thanks for your comments. I used the term WILL cause anaphylaxis since my experience has been that many parents are not convinced that peanut allergy is that big a deal and that we are just overreacting. If we always say MAY cause a reaction, this is often interpreted as MAY NOT so why bother with all the hassle? I will give this some more thought though before I finalize the letter. As for baked goods, I don't expect my son to eat baking brought in by other kids but I know that in a moment of weakness he would grab a chocolate cookie if it was within reach. He is just too young at this point to have good self control. Finally, I will check on the Ontario legislation. I thought it had been included in Sabrina's Law since all products I've purchased recently have been labelled. But I may be wrong.

On Sep 7, 2006

Quote:

Originally posted by corky1: [b]

I think you would all agree that we must do whatever is necessary to keep our children safe and by cooperating with these few requests you will be contributing greatly to the welfare of our sons. We thank you for your understanding and wish you and your children all the best in their first year of school.

[/b]

I agree with everything AnnaMarie(?) said. As soon as I read about the homebaked goods I thought of pizza stones being used for PB cookies and then two weeks later for something 'safe' buthaving x-contam.

I also think I might edit out the phrase, "I think you would all agree..." and instead start the sentence with

"by cooperating with these requests you will be contributing greatly to the welfare of our sons. We thank you for your understanding and wish you and your children all the best in their first year of school."

Some people might take 'offense' to the "I think you would agree' It presumes you know how they feel about this. Some people are passionately adverse to anyone telling them they can't have their PB anywhere anytime!

Other than that...I think it is a great letter...I might be saving it as an example of what I will need in two years!

On Sep 7, 2006

annamarie:

i second your comments. i have this fear that my girls will someday come in contact with peanut and NOT have the expected reaction in front of others, thereby causing others to disbelieve that peanut exposure (ingestion, aerosol, contact, etc.)can be life threatening for them. not that i WANT an exposure to cause a serious reaction but i also don't want people going, "well...would you look at that...must have all been made up." my girls are ultra sensitive to peanut residue in their surroundings but the reactions vary...sometimes milder and sometimes very serious. for that reason, i try to use the words "may cause" anaphylaxis when talking about contact or aerosol exposures. based on our past history, i feel confident that i can say "will cause" anaphylaxis when talking about ingestion reactions.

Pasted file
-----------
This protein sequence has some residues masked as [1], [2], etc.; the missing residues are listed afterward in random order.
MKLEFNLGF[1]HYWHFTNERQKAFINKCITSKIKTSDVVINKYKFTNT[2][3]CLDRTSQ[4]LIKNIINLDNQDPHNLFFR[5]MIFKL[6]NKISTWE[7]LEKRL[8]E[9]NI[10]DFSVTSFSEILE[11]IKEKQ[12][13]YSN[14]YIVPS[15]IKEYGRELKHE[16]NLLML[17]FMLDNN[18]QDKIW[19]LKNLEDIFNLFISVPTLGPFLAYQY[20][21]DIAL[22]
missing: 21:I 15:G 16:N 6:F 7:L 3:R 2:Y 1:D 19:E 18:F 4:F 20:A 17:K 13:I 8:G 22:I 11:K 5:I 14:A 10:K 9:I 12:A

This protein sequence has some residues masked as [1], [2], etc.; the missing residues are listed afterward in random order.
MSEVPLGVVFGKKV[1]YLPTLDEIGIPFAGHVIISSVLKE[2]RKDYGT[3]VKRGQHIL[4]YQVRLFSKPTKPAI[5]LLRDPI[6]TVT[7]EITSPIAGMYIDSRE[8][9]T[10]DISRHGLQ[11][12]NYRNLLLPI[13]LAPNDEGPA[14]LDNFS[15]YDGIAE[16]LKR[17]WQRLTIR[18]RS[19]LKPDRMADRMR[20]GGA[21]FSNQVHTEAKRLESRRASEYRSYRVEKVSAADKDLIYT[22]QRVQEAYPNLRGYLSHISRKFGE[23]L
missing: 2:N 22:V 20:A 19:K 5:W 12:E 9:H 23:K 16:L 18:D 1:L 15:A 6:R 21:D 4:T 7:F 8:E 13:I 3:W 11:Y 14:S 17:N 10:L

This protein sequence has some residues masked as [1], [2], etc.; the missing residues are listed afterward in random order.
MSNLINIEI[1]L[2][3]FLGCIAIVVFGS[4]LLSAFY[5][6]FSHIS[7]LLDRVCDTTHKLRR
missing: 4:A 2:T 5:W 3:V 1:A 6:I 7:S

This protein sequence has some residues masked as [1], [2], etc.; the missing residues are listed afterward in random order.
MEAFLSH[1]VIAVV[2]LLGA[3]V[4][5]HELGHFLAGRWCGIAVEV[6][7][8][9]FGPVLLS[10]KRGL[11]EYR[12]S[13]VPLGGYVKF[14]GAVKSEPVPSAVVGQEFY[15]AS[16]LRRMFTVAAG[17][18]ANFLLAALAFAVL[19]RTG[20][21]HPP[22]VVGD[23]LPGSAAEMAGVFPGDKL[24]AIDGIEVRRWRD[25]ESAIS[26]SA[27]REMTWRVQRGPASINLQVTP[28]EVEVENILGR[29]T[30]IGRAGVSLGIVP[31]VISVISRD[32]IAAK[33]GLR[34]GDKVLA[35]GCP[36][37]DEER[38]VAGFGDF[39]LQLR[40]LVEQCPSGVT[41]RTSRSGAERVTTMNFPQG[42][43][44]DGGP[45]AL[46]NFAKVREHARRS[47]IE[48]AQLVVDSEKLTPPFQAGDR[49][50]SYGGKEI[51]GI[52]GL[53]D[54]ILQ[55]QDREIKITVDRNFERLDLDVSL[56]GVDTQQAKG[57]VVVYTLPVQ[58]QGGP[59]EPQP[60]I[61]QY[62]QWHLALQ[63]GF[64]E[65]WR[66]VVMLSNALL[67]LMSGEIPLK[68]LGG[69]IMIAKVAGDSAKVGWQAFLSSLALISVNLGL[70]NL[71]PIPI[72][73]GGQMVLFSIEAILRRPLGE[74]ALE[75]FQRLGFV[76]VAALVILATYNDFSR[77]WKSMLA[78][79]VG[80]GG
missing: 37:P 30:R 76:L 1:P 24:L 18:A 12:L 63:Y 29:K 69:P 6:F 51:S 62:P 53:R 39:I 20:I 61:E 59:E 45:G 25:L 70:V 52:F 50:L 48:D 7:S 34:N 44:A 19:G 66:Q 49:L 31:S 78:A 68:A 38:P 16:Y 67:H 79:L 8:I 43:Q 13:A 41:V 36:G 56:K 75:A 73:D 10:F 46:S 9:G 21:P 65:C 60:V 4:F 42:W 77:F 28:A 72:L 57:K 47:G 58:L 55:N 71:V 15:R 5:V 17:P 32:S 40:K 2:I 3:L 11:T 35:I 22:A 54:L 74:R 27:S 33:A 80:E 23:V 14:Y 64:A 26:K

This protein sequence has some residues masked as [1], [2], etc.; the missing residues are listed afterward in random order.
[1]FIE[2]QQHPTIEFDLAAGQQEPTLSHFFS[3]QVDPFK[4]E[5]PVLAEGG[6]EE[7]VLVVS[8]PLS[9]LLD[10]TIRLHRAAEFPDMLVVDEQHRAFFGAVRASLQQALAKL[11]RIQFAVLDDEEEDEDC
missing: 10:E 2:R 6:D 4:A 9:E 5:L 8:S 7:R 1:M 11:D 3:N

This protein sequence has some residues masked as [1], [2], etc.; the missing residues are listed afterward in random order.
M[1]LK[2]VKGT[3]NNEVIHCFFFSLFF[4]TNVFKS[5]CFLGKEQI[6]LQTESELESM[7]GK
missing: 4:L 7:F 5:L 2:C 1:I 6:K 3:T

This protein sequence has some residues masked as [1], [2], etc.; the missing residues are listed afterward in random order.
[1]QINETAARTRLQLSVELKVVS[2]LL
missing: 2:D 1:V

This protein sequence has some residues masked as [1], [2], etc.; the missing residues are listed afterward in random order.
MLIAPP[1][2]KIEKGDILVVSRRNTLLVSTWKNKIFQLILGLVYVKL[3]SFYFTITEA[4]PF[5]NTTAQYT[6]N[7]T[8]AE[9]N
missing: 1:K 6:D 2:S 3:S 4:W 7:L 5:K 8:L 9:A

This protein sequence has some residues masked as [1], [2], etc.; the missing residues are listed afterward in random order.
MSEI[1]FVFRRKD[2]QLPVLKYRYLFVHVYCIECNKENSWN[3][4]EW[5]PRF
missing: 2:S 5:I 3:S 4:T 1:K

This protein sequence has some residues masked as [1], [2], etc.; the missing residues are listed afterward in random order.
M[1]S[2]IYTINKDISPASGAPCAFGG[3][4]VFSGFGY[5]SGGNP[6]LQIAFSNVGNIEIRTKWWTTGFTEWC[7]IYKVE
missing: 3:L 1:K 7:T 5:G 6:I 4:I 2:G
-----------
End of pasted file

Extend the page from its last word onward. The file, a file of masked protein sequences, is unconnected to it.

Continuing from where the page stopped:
[This message has been edited by joeybeth (edited September 07, 2006).]

On Sep 7, 2006

I still have concerns about the WILL cause. I was also under the impression that touch rxns are NOT ana. If you touch then injest...it can be ana...

I know why you don't want it, but by saying WILL cause, you are technically sending out bad information.

I think most people understand the terms "Life-threatneing" and "Anaphylactic" When you use those terms they 'get' that his is serious.

On Sep 8, 2006

Quote:

Originally posted by corky1: [b]Finally, I will check on the Ontario legislation. I thought it had been included in Sabrina's Law since all products I've purchased recently have been labelled. But I may be wrong.[/b]

Actually, labelling is a federal thing, not provincial. As an example, my husband brought home a Sara Lee cake this week. He thought it was well labeled because under the list of ingredients it said something like "contains wheat and dairy ingredients". However, those were actual ingredients that are added in. It did NOT say "may contain" anything. I called them within the last year and they do NOT put *may contains* on packaging but you can get that information over the phone. Personally, I can't be bothered - I'll eat McCain's.

*********

I understand what you mean about a little kid not understanding and they *might* grab a home-made treat. Best to have everything as safe as possible. The teacher will no to try to prevent that though, right? (Not that it's always possible to prevent, but at least she'll be trying.)

Related